- Survivorship marital property – goes directly to a surviving spouse. An example would be a house that has both spouses’ names (and only their names) on the title.
- Property that is jointly owned – goes to the surviving owner(s).
- Life insurance proceeds and funds in IRAs and other retirement plans – go directly to beneficiaries you listed on the appropriate forms.
- Transfer on Death (TOD) and Payable on Death (POD) assets and accounts – go directly to the beneficiaries named on the account or deed.
If all your property falls into the above categories, and you have no minor children, you might think you have no need for a will. You may be right. On the other hand, a will may still be wise.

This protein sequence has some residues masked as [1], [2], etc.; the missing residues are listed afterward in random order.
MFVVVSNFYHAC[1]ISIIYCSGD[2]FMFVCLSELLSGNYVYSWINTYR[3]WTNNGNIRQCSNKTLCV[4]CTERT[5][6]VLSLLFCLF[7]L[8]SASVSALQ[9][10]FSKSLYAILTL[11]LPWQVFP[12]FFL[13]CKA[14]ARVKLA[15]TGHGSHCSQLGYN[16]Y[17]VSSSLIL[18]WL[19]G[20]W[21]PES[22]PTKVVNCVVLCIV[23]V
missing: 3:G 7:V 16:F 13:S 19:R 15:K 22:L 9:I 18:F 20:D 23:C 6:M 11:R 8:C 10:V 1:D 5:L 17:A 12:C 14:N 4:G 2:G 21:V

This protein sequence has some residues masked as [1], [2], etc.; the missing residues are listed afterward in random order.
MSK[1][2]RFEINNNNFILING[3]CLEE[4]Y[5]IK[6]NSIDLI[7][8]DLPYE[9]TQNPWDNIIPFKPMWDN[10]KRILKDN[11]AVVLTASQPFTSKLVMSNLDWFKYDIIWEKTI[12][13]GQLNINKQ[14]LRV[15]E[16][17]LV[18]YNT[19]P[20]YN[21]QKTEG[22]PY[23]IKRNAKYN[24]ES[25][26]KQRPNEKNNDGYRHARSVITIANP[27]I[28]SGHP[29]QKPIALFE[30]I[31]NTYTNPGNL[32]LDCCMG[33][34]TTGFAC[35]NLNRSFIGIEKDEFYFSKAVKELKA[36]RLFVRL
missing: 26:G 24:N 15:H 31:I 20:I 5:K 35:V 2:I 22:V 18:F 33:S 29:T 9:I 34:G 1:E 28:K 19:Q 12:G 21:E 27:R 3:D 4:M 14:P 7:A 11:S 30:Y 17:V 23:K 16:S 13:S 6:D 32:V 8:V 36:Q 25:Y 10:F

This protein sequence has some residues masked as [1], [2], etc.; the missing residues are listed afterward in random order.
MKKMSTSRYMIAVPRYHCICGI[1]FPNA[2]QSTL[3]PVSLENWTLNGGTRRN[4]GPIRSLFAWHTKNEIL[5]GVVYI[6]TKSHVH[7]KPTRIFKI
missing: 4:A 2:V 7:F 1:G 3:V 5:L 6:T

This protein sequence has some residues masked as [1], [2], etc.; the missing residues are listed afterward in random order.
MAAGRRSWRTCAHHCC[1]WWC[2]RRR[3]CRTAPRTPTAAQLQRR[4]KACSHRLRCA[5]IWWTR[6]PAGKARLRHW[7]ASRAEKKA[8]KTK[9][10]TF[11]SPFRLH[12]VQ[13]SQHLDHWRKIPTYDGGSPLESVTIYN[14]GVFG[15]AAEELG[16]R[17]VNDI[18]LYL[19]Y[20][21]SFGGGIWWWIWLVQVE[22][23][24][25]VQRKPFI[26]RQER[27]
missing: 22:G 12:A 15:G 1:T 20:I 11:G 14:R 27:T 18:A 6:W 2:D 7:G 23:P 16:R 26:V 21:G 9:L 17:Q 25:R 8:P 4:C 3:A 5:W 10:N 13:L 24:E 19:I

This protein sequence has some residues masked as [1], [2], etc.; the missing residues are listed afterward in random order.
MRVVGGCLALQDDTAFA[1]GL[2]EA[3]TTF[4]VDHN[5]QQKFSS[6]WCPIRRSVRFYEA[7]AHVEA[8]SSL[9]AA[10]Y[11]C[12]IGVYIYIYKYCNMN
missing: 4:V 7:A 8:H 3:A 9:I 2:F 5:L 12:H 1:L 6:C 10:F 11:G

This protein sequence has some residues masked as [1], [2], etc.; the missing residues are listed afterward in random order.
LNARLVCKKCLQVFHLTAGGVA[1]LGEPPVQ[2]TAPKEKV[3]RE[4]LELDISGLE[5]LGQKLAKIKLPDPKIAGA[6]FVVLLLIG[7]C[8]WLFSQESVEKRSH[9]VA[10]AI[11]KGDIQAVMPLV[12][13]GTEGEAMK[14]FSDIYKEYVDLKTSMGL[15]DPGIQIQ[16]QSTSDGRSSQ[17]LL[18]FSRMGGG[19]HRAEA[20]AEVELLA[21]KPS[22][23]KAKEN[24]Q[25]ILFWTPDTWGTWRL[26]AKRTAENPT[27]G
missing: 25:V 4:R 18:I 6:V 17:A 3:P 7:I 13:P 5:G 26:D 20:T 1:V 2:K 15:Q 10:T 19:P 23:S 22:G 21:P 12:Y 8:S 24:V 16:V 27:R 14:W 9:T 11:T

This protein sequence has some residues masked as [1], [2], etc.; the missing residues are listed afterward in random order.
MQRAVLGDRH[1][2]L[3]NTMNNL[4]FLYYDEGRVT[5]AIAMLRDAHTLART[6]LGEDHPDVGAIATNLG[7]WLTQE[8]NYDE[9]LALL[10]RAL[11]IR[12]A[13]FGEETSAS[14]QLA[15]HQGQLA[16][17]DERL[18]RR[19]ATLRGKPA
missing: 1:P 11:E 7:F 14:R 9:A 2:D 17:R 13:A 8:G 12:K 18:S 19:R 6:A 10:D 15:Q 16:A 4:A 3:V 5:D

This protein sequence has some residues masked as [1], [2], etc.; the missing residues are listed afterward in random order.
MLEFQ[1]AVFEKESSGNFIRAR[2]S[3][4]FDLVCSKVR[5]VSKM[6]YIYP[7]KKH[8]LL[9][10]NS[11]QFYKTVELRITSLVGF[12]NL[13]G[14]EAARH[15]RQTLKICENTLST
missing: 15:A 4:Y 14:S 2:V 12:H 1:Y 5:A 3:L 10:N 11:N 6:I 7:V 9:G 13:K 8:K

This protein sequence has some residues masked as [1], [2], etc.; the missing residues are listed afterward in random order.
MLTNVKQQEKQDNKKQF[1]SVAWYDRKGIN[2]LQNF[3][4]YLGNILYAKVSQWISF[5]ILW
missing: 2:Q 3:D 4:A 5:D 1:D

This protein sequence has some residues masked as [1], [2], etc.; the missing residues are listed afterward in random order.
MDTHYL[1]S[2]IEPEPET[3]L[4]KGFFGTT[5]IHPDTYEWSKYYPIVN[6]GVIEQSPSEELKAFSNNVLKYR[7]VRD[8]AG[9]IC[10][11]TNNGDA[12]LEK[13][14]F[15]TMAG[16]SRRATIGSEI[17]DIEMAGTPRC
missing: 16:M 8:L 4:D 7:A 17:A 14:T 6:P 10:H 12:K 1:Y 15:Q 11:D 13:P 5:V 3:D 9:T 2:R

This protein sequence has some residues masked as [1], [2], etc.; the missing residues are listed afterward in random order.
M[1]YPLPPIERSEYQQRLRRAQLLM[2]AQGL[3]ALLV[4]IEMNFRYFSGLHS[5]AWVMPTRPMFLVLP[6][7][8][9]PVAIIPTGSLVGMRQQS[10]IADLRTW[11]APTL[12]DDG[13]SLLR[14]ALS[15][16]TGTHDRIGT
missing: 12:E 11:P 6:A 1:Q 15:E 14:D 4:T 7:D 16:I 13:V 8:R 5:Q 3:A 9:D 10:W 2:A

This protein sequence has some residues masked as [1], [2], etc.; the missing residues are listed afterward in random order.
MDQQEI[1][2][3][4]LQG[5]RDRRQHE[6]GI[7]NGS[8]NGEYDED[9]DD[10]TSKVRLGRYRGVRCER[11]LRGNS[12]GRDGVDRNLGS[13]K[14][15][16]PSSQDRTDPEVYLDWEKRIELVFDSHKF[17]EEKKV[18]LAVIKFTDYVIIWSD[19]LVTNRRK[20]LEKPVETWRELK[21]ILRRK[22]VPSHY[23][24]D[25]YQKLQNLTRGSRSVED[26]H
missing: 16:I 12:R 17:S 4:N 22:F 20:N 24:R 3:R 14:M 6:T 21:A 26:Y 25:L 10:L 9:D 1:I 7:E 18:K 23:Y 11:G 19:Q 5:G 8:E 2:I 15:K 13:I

For example, you and your spouse, the other joint tenant, or your beneficiary could die at the same time or that person could die before you. A will would enable you to name alternate beneficiaries. Also, you could save on estate taxes, thus leaving more to your beneficiaries, by using a will to set up a trust.